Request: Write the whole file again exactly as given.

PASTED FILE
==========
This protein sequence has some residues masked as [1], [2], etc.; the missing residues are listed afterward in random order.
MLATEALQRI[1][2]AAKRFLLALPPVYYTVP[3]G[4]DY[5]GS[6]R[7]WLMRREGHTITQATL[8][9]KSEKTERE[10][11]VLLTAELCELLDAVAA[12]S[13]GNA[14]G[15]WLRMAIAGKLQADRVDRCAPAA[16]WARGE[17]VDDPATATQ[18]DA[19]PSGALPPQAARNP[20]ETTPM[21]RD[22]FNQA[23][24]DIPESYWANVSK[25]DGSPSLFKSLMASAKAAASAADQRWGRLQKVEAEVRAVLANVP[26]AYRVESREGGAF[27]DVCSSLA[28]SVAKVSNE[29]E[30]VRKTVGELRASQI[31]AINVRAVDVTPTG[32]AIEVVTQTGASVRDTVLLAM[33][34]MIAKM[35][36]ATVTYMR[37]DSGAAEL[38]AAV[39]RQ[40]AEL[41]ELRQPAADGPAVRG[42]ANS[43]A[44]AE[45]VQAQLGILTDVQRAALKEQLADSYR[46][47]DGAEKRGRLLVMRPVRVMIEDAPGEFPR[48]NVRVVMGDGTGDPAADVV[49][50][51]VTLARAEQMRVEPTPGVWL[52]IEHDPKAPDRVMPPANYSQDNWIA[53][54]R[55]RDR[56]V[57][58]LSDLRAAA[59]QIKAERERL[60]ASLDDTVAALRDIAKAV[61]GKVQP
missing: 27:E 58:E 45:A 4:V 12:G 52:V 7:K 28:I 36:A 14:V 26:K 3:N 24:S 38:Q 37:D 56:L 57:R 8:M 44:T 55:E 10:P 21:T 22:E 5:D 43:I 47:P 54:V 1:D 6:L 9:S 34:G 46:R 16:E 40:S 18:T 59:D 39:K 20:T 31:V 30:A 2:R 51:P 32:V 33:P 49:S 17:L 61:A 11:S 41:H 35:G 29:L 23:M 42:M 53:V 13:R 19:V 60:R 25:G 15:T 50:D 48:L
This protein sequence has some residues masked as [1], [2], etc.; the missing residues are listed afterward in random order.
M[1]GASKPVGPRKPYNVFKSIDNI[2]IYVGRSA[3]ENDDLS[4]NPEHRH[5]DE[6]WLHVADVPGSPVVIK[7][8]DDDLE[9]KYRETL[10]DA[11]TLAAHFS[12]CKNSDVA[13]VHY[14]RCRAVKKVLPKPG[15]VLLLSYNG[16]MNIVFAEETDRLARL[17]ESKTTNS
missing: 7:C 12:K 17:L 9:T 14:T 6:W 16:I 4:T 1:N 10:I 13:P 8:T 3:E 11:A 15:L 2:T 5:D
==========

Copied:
This protein sequence has some residues masked as [1], [2], etc.; the missing residues are listed afterward in random order.
MLATEALQRI[1][2]AAKRFLLALPPVYYTVP[3]G[4]DY[5]GS[6]R[7]WLMRREGHTITQATL[8][9]KSEKTERE[10][11]VLLTAELCELLDAVAA[12]S[13]GNA[14]G[15]WLRMAIAGKLQADRVDRCAPAA[16]WARGE[17]VDDPATATQ[18]DA[19]PSGALPPQAARNP[20]ETTPM[21]RD[22]FNQA[23][24]DIPESYWANVSK[25]DGSPSLFKSLMASAKAAASAADQRWGRLQKVEAEVRAVLANVP[26]AYRVESREGGAF[27]DVCSSLA[28]SVAKVSNE[29]E[30]VRKTVGELRASQI[31]AINVRAVDVTPTG[32]AIEVVTQTGASVRDTVLLAM[33][34]MIAKM[35][36]ATVTYMR[37]DSGAAEL[38]AAV[39]RQ[40]AEL[41]ELRQPAADGPAVRG[42]ANS[43]A[44]AE[45]VQAQLGILTDVQRAALKEQLADSYR[46][47]DGAEKRGRLLVMRPVRVMIEDAPGEFPR[48]NVRVVMGDGTGDPAADVV[49][50][51]VTLARAEQMRVEPTPGVWL[52]IEHDPKAPDRVMPPANYSQDNWIA[53][54]R[55]RDR[56]V[57][58]LSDLRAAA[59]QIKAERERL[60]ASLDDTVAALRDIAKAV[61]GKVQP
missing: 27:E 58:E 45:A 4:V 12:G 52:V 7:K 28:I 36:A 14:V 26:K 3:N 24:S 38:Q 37:D 56:L 57:R 8:M 44:T 55:E 10:P 21:T 22:E 5:D 43:I 47:P 54:V 1:D 6:L 9:S 34:G 46:R 16:E 40:S 18:T 59:D 39:K 20:T 31:V 30:A 2:R 51:P 32:V 33:P 49:S 17:L 61:A 11:S 41:H 35:G 29:L 23:M 42:M 53:V 13:R 19:V 60:R 25:G 15:T 50:D 48:L
This protein sequence has some residues masked as [1], [2], etc.; the missing residues are listed afterward in random order.
M[1]GASKPVGPRKPYNVFKSIDNI[2]IYVGRSA[3]ENDDLS[4]NPEHRH[5]DE[6]WLHVADVPGSPVVIK[7][8]DDDLE[9]KYRETL[10]DA[11]TLAAHFS[12]CKNSDVA[13]VHY[14]RCRAVKKVLPKPG[15]VLLLSYNG[16]MNIVFAEETDRLARL[17]ESKTTNS
missing: 7:C 12:K 17:L 9:T 14:T 6:W 16:I 4:T 1:N 10:I 13:P 8:T 3:E 11:A 15:L 2:T 5:D